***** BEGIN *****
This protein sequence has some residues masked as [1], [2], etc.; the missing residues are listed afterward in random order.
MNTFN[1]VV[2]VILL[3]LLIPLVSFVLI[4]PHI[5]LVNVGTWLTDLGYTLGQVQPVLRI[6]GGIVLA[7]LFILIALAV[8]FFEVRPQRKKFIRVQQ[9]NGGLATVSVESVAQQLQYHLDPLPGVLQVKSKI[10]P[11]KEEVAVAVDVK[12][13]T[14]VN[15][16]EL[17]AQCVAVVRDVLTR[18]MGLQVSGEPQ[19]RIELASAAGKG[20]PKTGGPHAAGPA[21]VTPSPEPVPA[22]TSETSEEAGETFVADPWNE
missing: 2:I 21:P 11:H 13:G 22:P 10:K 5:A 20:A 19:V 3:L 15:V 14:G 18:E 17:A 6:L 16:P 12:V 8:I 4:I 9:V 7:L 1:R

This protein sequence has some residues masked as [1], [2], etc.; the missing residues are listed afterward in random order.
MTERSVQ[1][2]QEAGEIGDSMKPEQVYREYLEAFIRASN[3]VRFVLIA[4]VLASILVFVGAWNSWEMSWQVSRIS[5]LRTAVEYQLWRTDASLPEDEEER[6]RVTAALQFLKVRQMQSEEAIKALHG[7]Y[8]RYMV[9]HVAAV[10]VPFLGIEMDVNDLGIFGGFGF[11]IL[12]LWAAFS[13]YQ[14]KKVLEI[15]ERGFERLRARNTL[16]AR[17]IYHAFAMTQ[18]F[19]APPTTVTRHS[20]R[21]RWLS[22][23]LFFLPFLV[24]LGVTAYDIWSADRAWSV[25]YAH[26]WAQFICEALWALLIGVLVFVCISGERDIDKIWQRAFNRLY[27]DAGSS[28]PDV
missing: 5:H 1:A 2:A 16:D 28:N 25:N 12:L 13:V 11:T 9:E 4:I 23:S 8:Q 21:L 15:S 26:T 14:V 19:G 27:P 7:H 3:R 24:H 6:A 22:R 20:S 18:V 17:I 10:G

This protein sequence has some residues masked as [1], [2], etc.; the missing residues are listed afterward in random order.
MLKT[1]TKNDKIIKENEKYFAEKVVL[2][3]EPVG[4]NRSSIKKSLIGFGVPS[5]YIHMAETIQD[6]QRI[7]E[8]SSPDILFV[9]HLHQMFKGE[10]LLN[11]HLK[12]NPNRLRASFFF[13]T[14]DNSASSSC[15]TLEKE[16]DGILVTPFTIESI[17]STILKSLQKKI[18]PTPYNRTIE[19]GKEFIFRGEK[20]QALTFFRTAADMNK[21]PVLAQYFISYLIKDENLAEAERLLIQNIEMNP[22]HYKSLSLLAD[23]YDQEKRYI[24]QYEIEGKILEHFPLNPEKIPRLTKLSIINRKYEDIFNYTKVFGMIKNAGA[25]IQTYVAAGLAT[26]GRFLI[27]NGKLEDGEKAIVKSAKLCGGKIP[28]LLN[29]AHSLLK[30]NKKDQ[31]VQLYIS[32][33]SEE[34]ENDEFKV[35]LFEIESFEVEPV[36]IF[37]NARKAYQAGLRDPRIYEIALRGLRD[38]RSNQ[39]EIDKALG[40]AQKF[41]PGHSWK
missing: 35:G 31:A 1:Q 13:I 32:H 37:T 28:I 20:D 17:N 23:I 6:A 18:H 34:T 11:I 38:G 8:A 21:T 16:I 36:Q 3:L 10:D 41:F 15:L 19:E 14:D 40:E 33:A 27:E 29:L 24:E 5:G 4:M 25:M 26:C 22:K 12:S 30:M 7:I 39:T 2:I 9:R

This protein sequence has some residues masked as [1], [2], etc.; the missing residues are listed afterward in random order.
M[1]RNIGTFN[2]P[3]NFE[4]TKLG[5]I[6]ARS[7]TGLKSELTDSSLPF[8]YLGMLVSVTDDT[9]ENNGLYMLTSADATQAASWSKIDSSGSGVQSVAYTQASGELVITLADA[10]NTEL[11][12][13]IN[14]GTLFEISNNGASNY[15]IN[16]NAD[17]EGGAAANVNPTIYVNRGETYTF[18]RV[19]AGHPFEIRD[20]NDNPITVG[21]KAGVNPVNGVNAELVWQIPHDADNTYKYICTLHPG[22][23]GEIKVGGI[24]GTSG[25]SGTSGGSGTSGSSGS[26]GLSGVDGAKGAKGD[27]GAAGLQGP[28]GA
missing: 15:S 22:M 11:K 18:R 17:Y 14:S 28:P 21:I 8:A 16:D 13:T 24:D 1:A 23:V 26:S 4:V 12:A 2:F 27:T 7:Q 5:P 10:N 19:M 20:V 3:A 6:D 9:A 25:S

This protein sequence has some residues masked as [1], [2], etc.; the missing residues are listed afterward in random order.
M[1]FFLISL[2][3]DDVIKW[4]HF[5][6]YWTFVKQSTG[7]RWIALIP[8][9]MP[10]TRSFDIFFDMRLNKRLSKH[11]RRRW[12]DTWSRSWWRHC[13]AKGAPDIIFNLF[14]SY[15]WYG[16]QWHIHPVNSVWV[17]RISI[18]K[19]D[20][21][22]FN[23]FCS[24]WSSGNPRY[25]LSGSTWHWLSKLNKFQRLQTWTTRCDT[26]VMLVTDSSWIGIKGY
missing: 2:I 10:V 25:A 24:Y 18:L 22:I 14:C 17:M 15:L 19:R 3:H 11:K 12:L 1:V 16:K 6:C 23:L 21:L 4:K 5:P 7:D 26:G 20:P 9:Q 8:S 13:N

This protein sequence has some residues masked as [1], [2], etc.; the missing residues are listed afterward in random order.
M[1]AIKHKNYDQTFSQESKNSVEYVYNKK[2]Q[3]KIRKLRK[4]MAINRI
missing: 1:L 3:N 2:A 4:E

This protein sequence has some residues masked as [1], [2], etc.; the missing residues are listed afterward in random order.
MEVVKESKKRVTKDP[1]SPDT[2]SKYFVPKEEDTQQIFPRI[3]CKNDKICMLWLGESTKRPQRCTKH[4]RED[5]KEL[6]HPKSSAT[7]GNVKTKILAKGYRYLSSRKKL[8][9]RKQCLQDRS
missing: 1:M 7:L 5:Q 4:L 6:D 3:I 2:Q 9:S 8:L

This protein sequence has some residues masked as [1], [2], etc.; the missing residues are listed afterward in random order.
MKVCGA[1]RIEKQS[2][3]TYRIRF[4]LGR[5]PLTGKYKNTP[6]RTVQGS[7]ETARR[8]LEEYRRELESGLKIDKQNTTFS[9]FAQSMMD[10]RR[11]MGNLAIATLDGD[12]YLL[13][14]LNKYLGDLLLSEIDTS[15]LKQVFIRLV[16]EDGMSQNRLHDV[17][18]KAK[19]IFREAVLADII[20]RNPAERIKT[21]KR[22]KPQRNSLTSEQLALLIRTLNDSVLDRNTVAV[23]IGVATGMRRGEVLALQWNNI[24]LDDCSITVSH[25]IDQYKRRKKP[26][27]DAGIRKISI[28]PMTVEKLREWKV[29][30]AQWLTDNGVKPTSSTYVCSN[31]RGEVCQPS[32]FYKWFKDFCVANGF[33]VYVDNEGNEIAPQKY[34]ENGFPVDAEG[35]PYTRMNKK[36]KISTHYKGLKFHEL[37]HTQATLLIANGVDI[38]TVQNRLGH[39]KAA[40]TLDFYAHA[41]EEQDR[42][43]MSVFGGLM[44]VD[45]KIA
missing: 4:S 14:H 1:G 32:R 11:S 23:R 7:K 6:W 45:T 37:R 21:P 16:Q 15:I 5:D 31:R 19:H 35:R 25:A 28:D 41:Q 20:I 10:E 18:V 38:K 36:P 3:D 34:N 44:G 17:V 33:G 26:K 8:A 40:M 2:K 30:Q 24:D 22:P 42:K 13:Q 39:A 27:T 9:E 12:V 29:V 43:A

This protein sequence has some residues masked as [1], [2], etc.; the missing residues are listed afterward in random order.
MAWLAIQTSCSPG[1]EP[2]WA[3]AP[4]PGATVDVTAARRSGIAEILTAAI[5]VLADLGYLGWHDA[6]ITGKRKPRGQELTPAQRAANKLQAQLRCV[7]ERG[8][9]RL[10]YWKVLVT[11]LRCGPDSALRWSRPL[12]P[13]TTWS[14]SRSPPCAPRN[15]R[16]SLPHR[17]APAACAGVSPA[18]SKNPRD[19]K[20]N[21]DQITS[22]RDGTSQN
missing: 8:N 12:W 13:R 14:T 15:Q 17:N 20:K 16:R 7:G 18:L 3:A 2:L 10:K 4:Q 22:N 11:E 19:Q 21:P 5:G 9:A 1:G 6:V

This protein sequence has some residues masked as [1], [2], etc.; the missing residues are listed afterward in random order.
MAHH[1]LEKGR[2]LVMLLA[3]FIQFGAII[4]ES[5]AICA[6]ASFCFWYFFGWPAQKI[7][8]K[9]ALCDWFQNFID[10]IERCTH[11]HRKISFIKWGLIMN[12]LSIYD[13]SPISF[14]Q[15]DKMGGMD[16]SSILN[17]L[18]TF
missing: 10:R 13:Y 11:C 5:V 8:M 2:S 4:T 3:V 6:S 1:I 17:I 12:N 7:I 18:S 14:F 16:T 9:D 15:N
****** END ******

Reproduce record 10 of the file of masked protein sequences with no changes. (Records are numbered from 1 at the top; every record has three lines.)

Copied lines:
This protein sequence has some residues masked as [1], [2], etc.; the missing residues are listed afterward in random order.
MAHH[1]LEKGR[2]LVMLLA[3]FIQFGAII[4]ES[5]AICA[6]ASFCFWYFFGWPAQKI[7][8]K[9]ALCDWFQNFID[10]IERCTH[11]HRKISFIKWGLIMN[12]LSIYD[13]SPISF[14]Q[15]DKMGGMD[16]SSILN[17]L[18]TF
missing: 10:R 13:Y 11:C 5:V 8:M 2:S 4:T 3:V 6:S 1:I 17:I 12:N 7:I 18:S 14:F 16:T 9:D 15:N